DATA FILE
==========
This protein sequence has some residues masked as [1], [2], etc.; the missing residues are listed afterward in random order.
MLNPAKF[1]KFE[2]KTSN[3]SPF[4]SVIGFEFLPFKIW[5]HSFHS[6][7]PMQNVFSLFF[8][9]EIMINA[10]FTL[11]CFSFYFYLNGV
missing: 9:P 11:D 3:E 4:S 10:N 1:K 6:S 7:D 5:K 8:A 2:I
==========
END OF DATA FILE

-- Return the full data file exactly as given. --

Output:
This protein sequence has some residues masked as [1], [2], etc.; the missing residues are listed afterward in random order.
MLNPAKF[1]KFE[2]KTSN[3]SPF[4]SVIGFEFLPFKIW[5]HSFHS[6][7]PMQNVFSLFF[8][9]EIMINA[10]FTL[11]CFSFYFYLNGV
missing: 9:P 11:D 3:E 4:S 10:N 1:K 6:S 7:D 5:K 8:A 2:I